In addition, there is potential for blockchain to work with AI and machine learning and produce predictive analytics on whether a candidate will succeed in the corporate culture. It could be a totally mapped out process; however, this is still a long way off, and a bit eerie to consider.The drawback to this is that as candidates, we can no longer spin or fudge a bit on our experience and/or metrics. On the other hand, it levels the playing field for candidates who do not have the creative aptitude for resume storytelling.
2. With blockchain there is no need for a lengthy and cumbersome verification and validation process where HR uses third parties to confirm employment history, certifications, and performance. Instead, the information is already online for them to see. Again, this process can work with AI and machine learning to filter through validated and qualified resumes, use predictive analytics, and fast track candidates.
Trending is the move to recruiting self-learners, especially in the tech sphere, where the speed of process and code knowledge surpasses the speed at which these skills can be taught in traditional education institutions. Blockchain can assist recruiters to verify learning for nontraditional skills training such as tech boot camps and YouTube self-learning videos. Seriously, I was at a PechaKucha event two years ago during Forward Fest and one of the gentlemen on stage talking about his VR company said he learned to code by watching YouTube videos over the course of a weekend.
Yes, it sounds scary to think that your potential employer or customer could know what you are “up to” online; however, it is inevitable as members of Generation Z, who are already digital natives, are more comfortable with sharing personal information online. They are open to and would even “like” allowing employers to use blockchain technologies for background and skills verification, and they will be the largest demographic in the workforce in just a year or two.
3. Blockchain will connect all your information across the web for ease of job matching. This is critical as the trend is moving away from four- and two-year degrees and documented performance reviews, and moving toward more online access courses, work skills, and just-in-time performance discussions.
“Organizations that can recruit based on verifiable credentials can find candidates that are overlooked by other organizations that are focusing only on traditional education and resumes,” Danny King, co-founder and CEO of Accredible says in an interview with HRDive.com. “This provides a competitive edge in hiring from a limited talent pool.” It also opens a pipeline of candidates into the market whose entry into the workforce would have lagged due to time spent earning or saving up for the longer term investment of a four-year or even two-year degree. The organization i.c.stars in Milwaukee is an early adapter of this disruption.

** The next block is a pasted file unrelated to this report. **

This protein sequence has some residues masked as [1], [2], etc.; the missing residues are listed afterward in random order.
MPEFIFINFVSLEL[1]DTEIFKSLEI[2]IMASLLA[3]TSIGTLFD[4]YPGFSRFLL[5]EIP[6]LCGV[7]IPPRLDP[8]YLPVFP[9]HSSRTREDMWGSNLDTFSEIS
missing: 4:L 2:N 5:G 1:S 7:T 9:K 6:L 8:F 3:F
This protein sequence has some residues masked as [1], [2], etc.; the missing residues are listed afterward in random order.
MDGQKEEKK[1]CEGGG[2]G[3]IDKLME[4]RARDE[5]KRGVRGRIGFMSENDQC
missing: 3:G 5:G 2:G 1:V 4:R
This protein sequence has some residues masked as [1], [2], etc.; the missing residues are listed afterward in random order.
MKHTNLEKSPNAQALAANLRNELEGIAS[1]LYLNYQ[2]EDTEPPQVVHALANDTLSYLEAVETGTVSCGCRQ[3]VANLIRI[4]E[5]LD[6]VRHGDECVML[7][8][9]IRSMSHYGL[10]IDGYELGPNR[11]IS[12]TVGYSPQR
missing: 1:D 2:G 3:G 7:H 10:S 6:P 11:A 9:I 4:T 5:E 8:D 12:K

Blockchain can even work as a future job and culture-matching technology. As a candidate, even if you are not ready for the job, the company you are aiming toward can track your development and value exponent and match you with future job opportunities by inferring an employee’s skills and future path from their digital footprint. Give an organization access to your digital key and DONE — you have applied for every job currently open, open in the short-term, and eventually open in the next one to two years. Suddenly, it’s no longer such a “job” to find a job.
4. Creating more secure data availability and visibility for job seekers and passive candidates is increasingly becoming a competitive differentiation in recruiting and employment branding strategy for organizations. There are many reasons not to use online methods to search for jobs right now. People are thinking twice about putting their personal data out there as we are all now so familiar with the numerous issues Facebook has been having with data security and fake news fraud.
OnRec, an online recruitment industry news publisher in London, reports there has been a 300 percent rise in reports of recruitment-related fraud and misconduct. Prospective employees have been taken advantage of by mischievous individuals, pranksters, and fake corporations passing as recruitment agencies. At the same time, employers have ended up recruiting the wrong people, creating employment branding issues on both sides.
Because blockchain uses “consensus of data” to establish factual information, it helps to eliminate fraudulent data and the technology could protect businesses from being conned by cybercriminals. Additionally, blockchain technology could limit the threat of cyberattacks to organizations’ human resources information systems and databases, thereby helping to secure user data and company human capital investments.
There is a widely held view that advancements in blockchain for HR technologies are way behind blockchain for the financial services and health care. I disagree. Startups and innovators for the human resources capabilities in blockchain just are not as visible to us, and/or do not have the branding pull that organizations in the financial, insurance, and health care industries do. However, because they’re smaller, they can also be more agile — agile and progressive.